Face masks are key to controlling COVID-19. Why have they become so political? — 9/3/20

A roundup of top news and information about Wisconsin’s response to the coronavirus

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Today we highlight a story by WisContext about how face masks have become a lightning rod in the politically polarized COVID-19 era.

“A patchwork of face mask policies implemented by businesses, local public health departments and elected officials left Wisconsinites to navigate all manner of social interactions without a clear cultural consensus about where and when they should wear masks,” Will Cushman reports. “Incidents across the nation, including one in which a security guard was shot and killed after attempting to enforce a mask requirement at a retail store in Michigan, may have been behind some of the initial reticence to mandate masks. But other forces were also in play in Wisconsin. Chief among them was the seemingly intractable political standoff between Gov. Tony Evers, a Democrat, and the state Legislature, which is controlled by Republicans.”

Top Stories

Steven Potter / WPR

Teachers displayed signs expressing how they miss their students in the windows of Sherman Middle School on Madison’s north side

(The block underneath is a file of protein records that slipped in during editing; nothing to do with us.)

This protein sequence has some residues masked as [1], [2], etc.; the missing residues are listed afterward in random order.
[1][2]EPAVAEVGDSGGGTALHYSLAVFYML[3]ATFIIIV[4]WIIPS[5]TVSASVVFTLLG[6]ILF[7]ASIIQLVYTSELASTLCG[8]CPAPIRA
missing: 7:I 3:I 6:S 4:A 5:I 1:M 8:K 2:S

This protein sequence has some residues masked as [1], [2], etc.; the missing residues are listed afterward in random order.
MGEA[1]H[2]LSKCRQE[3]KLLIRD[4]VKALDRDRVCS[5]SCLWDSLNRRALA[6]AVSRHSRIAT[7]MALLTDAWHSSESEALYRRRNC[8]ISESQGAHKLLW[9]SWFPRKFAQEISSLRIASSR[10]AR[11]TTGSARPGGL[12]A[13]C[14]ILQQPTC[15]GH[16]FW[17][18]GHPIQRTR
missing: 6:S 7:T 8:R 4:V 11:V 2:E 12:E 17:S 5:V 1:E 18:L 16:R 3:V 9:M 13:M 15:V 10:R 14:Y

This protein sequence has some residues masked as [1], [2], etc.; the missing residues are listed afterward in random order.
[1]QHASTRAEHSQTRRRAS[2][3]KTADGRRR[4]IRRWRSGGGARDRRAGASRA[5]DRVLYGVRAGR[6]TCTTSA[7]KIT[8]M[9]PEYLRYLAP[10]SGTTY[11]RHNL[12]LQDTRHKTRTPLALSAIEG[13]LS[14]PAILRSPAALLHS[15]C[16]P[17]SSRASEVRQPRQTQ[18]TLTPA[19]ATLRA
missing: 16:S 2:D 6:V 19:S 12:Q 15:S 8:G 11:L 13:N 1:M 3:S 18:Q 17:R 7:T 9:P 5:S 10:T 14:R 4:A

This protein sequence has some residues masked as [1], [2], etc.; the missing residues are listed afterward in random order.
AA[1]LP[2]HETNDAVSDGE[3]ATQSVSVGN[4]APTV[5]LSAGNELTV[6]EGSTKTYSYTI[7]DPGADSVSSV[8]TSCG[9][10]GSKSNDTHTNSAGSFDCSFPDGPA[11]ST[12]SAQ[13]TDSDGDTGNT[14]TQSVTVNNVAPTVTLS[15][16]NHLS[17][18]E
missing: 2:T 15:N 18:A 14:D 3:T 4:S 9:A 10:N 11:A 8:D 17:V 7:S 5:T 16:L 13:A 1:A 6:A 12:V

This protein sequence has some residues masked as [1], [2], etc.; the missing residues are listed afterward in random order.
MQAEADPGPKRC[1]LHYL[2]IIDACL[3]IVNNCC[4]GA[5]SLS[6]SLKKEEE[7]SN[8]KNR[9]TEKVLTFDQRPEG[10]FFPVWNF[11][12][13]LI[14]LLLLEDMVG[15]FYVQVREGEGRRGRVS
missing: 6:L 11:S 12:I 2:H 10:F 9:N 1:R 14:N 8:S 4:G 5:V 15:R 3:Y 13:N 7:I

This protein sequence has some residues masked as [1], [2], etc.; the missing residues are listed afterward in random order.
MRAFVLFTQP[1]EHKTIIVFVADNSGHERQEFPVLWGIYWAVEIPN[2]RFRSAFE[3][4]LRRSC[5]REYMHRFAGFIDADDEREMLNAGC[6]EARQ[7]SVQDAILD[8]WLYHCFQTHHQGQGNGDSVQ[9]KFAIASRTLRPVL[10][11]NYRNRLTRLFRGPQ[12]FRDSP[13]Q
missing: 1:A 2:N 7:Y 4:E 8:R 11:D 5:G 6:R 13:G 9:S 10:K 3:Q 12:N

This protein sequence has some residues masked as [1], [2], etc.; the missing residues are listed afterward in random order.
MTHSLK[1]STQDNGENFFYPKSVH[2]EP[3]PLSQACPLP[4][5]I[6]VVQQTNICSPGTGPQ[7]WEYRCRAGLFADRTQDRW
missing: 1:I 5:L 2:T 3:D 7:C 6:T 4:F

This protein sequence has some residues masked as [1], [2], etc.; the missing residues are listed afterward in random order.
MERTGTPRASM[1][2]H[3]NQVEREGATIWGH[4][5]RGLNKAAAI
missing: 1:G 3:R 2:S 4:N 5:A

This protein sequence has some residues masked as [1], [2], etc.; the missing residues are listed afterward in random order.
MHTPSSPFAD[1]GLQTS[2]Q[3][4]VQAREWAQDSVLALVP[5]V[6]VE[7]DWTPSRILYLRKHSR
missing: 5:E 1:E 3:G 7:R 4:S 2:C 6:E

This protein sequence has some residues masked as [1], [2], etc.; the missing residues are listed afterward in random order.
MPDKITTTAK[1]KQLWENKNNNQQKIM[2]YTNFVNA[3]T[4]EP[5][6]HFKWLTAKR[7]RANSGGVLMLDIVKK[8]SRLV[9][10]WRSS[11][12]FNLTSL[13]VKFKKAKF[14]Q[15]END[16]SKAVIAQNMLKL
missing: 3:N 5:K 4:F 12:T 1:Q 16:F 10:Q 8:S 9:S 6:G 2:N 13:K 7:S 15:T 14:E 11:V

Face masks, Wisconsin’s pandemic politics and the limits of persuasionWisContext 

Wisconsin lags nation in education spending, as COVID-19 fallout portends tough choicesWPR 

More than 40 people diagnosed with COVID-19 in New Lisbon prison outbreakJuneau County Star-Times 

Wisconsin prisons have a lower rate of COVID-19 cases than most neighboring statesWPR 

Penn State doctor says 30-35% of Big Ten athletes positive for COVID-19 had myocarditis symptomsUSA Today

Coronavirus pandemic likely to leave legacy of fear and uncertainty that holds back economy for decadesUSA Today 

What the first day of school looks like during a pandemicWUWM 

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“If I’m juggling 13 balls, and I’m dropping them, I don’t need someone to toss me another ball to start juggling. That’s essentially what’s going on here. It’s just a mess and … the hope of payment down the future when I’ve got people who have yet to get paid anything, it’s kind of a mirage.”

— Victor Forberger, a Wisconsin-based labor and employment attorney, speaking to WPR about the state’s assessment that it could take weeks for jobless people to receive  a new short-term federal program that  boosts unemployment benefits by $300 a week

Data to note

Resilient Wisconsin

People helping others and showing resilience during this time of anxiety. Send suggestions by tagging us on social media — @wisconsinwatch — or emailing us: tips@wisconsinwatchmediapartners.wpcomstaging.com.

Muskego students are trying to raise $5,000 to make hundreds of COVID-19 care packagesMilwaukee Journal Sentinel

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